Dealing initially with those points which, if here honored as presented, might require reversal and remand for retrial on all issues, we first consider defendant's contention that the learned trial judge prejudicially erred in admitting, over timely objection on the ground of hearsay, that portion of plaintiff's exhibit 13, his Army personnel record, which, under the rubric "Remarks," stated inter alia: "Relieved from Infantry OCS for physical reasons, 19 January, 67." Army Warrant Officer Jack E. Wilson produced exhibit 13, identified himself as official custodian thereof, and testified that said exhibit was plaintiff's permanent service record and that the above-quoted statement was a permanent entry therein "made by the personnel officer at the time . . . actually made at the time it occurs" and was "a required entry by the Army regulations." With the relevance of the statement not questioned, it would appear that a prima facie showing of admissibility of the entry was made within the contemplation of § 490.680, RSMo 1969, V.A.M.S., of the Uniform Business Records as Evidence Act.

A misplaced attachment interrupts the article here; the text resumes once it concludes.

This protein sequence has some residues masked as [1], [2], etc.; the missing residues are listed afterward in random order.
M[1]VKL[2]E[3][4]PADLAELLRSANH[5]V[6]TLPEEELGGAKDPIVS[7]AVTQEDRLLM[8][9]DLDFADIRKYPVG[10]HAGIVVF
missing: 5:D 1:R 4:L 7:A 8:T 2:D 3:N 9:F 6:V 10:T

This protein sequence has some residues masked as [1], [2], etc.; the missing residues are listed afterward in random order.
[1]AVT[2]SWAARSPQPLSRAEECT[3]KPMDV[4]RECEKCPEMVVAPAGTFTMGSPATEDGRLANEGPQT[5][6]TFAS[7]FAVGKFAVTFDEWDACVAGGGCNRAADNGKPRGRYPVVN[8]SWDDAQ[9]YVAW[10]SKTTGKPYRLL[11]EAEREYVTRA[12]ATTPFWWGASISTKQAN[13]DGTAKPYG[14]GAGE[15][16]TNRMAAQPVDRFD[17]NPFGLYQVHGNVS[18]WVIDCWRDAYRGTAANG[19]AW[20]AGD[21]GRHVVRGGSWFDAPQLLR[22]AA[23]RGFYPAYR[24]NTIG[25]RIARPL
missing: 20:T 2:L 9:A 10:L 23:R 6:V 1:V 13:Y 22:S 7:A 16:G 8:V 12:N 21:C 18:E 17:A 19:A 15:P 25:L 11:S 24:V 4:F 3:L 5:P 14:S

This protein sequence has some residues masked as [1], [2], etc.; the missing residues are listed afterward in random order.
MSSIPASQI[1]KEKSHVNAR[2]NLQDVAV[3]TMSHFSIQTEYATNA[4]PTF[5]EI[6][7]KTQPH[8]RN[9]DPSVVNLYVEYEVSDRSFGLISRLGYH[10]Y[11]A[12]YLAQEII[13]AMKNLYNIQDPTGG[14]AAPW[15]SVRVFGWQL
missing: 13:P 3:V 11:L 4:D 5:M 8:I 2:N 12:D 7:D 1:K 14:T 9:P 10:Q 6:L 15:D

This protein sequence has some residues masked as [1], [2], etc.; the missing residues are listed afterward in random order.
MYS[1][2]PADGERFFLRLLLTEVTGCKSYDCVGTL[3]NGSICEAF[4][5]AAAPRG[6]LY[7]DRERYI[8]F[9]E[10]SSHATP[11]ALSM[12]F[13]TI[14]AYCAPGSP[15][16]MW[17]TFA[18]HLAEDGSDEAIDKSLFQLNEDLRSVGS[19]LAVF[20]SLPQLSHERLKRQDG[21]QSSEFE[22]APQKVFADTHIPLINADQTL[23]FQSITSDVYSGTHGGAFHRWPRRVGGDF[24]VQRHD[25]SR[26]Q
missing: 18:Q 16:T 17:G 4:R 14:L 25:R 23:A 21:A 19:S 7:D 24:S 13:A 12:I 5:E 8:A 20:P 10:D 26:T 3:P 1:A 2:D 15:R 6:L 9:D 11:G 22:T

However, pointing out that Warrant Officer Wilson "had no personal knowledge why plaintiff was relieved from Infantry O.C.S. or what the `physical reasons' referred to in the record were," defendant's counsel insist that the above-quoted statement in exhibit 13 should not have been received in evidence, citing Winterton v. Van Zandt, 351 S.W.2d 696, 702-703 (Mo.1961), as authority for their supporting argument that "[w]hile the Uniform Business Record Act eliminates, in a general way, any valid objections that a recital is hearsay, the trial court should reject such recital if it appears that the person offering the recital is not a competent witness to testify that the recital is correct." (All emphasis herein is ours.) What the court actually said in Winterton was "if it appears that the person making the report would not have been a competent witness to testify that the recitals in the report were correct, such recitals may and should be rejected by the trial court." 351 S.W.2d at 703. In Winterton, it did so appear that the person making the report would not have been a competent witness to testify that the recitals therein were correct, but in the case at bar it does not so appear. We are of the opinion that the trial court did not err in refusing to exclude the statement here challenged. Tomlin v. Alford, 351 S.W.2d 705, 712(7,8) (Mo.1961); *226 Young v. Terminal R. R. Ass'n. of St. Louis, D.C., 70 F. Supp. 106, 109-110(6); McCormick on Evidence § 312, p. 729 (2d Ed. 1972). Furthermore, admission of that statement could not fairly be said to have constituted prejudicial error for, although defendant did not concede plaintiff's inability to complete O.C.S. because of his injury, such inability was properly shown by other evidence. Boten v. Brecklein, 452 S.W.2d 86, 96(21) (Mo.1970); Kelly v. Terminal R. Ass'n. of St. Louis, 315 S.W.2d 699, 703(3) (Mo.1958). See McCallister v. Priest, 422 S.W.2d 650, 659-660(15, 16) (Mo. banc 1968).